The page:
Whether Paul here is talking about the judgment for determining the amount or degree of rewards in heaven or the distinguishing of the lost and the saved based on the necessary demonstration of real faith, what we must do is clear. Clearly, he is not saying that we should please God out of fear of condemnation as our motivation. He just talked about the whole dynamic of a Christian’s heart brought by the new covenant in the previous chapter. Our basis of salvation is through faith alone by God’s grace alone.

And Jesus’ teaching about the judgment entails separating of sheep and goats where the sheep are those who served people in need around them (Mat. 25:31-32). It’s not about me. It’s not about how good I am. It’s about them. It’s about helping them, serving them in love.

“For you were called to freedom, brothers. Only do not use your freedom as an opportunity for the flesh, but through love serve one another.” (Gal. 5:13)

Father God, help me serve others for their sake and for Jesus’ sake with the freedom that you gave me. Help me remember my hope is in you, in eternal life with you, not in this earthly life of selfish indulgence.

 

 

2 Corinthians 2:12-3:18

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“But thanks be to God, who in Christ always leads us in triumphal procession, and through us spreads the fragrance of the knowledge of him everywhere. For we are the aroma of Christ to God among those who are being saved and among those who are perishing, to one a fragrance from death to death, to the other a fragrance from life to life.” (2 Cor. 2:14-16a)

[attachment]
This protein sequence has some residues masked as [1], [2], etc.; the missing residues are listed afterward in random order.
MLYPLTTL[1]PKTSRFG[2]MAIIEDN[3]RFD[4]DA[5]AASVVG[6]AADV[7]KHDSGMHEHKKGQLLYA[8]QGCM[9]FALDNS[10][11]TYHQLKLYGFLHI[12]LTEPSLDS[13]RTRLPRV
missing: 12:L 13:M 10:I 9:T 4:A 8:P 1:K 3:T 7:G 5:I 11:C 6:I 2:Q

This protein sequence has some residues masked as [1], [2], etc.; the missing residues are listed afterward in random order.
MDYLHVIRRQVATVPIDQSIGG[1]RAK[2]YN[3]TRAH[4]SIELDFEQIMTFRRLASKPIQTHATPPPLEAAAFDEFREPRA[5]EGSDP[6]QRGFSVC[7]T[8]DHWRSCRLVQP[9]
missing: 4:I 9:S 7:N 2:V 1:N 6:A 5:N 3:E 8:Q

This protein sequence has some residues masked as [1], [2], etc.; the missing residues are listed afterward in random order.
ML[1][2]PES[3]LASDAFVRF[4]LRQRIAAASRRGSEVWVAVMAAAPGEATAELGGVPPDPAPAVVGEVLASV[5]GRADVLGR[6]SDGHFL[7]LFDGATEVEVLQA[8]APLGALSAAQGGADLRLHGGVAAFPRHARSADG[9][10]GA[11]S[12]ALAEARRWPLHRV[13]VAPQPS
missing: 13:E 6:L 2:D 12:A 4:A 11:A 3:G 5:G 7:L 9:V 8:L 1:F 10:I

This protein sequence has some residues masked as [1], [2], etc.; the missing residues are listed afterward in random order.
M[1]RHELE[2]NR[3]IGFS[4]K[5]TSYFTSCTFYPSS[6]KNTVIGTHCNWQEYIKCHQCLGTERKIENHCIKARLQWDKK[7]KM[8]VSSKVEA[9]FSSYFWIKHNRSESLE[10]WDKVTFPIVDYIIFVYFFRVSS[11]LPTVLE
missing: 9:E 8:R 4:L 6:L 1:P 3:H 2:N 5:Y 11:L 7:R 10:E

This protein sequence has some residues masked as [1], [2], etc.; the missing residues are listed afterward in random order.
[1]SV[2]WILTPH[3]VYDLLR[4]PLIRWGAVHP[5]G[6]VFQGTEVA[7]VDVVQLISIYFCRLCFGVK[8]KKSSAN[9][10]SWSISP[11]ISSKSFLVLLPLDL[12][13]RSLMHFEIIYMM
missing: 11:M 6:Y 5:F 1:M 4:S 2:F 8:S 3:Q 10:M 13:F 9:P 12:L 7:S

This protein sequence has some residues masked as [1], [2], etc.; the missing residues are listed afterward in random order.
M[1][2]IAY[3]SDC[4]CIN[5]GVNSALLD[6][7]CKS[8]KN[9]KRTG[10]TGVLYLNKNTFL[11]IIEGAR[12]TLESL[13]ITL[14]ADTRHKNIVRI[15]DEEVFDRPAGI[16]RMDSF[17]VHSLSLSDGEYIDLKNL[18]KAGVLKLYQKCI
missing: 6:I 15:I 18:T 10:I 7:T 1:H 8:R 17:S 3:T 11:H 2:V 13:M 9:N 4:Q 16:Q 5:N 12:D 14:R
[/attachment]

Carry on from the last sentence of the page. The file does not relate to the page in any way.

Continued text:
No matter what we go through, in Christ we’re always going forward in triumphal procession, into glory, into Christ-likeness, into deeper appreciation of the cross and softer heart that genuinely loves God, into eternal life with Him, into God. There’s no such thing as back-sliding for Christians in the deepest sense.

We are the aroma of Christ. It’s not so much what we do as who we are just by our presence. People around us inevitably notice Christ within us, and respond in two different ways. One from death to death, the other from life to life. We can’t stay neutral, it’s impossible. We still love all, but not all respond with faith.

We are the “letter of recommendation written on our hearts, to be known and read by all” (2 Cor. 3:2). And “written not with ink but with the Spirit of the living God, not on tablets of stone but on tablets of human hearts” (2 Cor. 3:4b).

“And I will give them one heart, and a new spirit I will put within them. I will remove the heart of stone from their flesh and give them a heart of flesh, that they may walk in my statutes and keep my rules and obey them. And they shall be my people, and I will be their God.” (Ezekiel 11:19)